De Niros Game plunges readers into the timely story of two young men caught in Lebanons civil war. Bassam and George, best friends in childhood, have grown to adulthood in war-torn Beirut. Now they must choose their futures: to stay in the city and consolidate power through crime, or to go into exile abroad, alienated from the only existence they have known. Told in a distinctive, captivating voice that fuses vivid cinematic imagery and page-turning plot with the measured strength and beauty of Arabic poetry, De Niros Game is an explosive portrait of life in a war zone, and a powerful meditation on what comes after.
DeNiro's Game won the 2008 International IMPAC Dublin Literary Award - the largest and most international prize of its kind. It involves libraries from all corners of the globe, and is open to books written in any language. It is administered by Dublin City Public Libraries.
TEN THOUSAND BOMBS HAD LANDED, AND I WAS WAITING for George.
Ten thousand bombs had landed on Beirut, that crowded city, and I was lying on a blue sofa covered with white sheets to protect it from dust and dirty feet.
It is time to leave, I was thinking to myself. My mothers radio was on. It had been on since the start of the war, a radio with Rayovac batteries that lasted ten thousand years. My mothers radio was wrapped in a cheap, green plastic cover, with holes in it, smudged with the residue of her cooking fingers and dust that penetrated its knobs, cinched against its edges. Nothing ever stopped those melancholic Fairuz songs that came out of it.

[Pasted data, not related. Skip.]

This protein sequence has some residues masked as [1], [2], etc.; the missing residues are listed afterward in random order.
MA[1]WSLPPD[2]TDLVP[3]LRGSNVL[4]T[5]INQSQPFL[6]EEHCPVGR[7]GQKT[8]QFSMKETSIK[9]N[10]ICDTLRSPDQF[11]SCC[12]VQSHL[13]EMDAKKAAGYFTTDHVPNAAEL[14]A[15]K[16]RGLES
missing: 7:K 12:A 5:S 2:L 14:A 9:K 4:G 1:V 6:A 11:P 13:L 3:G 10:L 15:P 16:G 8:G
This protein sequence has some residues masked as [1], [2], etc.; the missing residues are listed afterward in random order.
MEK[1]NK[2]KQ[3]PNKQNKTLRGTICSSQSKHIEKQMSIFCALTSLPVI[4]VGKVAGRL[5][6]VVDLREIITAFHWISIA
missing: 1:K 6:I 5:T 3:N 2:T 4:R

I was not escaping the war; I was running away from Fairuz, the notorious singer.
Summer and the heat had arrived; the land was burning under a close sun that cooked our flat and its roof. Down below our white window, Christian cats walked the narrow streets...
A viciously intense, poetically raw story, interspersed with moments of dark humor, about two young men - Bassam, the narrator, and his friend since childhood, George - known as De Niro, for his habit of playing Russian roulette like Robert De Niro's character in The Deer Hunter. Beirut is their playground and their prison, violence a fact of life. Some of their friends and family are dead; some have joined the fighting; some have fled the country altogether; others, like George and Bassam roam the street as thugs - "aimless, beggars and thieves, horny Arabs with curly hair and open shirts and Marlboro packs rolled in our sleeves, dropouts, ruthless nihilists with guns, bad breath and long American jeans" - looking for ways to make money through whatever means necessary - because money, and the luck to stay alive long enough to spend it on either getting ahead or getting out, are all that matter.
(Reviewed by BookBrowse Review Team).
Full Review (1217 words).
A Short History of Lebanon
The area now known as Lebanon (map) was settled by the seafaring Phoenicians (also known as Caananites) around 3,500 BCE. They established city states such as Beirut, Tyre and Sidon. Over the next five millennia the area would come under the control of numerous empires including the Persian, Greek, Roman, Byzantine, Arab, Crusader and Ottoman Empires. Throughout this period the area, like much of the Middle East, was not a defined country.
Following World War I and the collapse of the Ottoman Empire, the Allied ...
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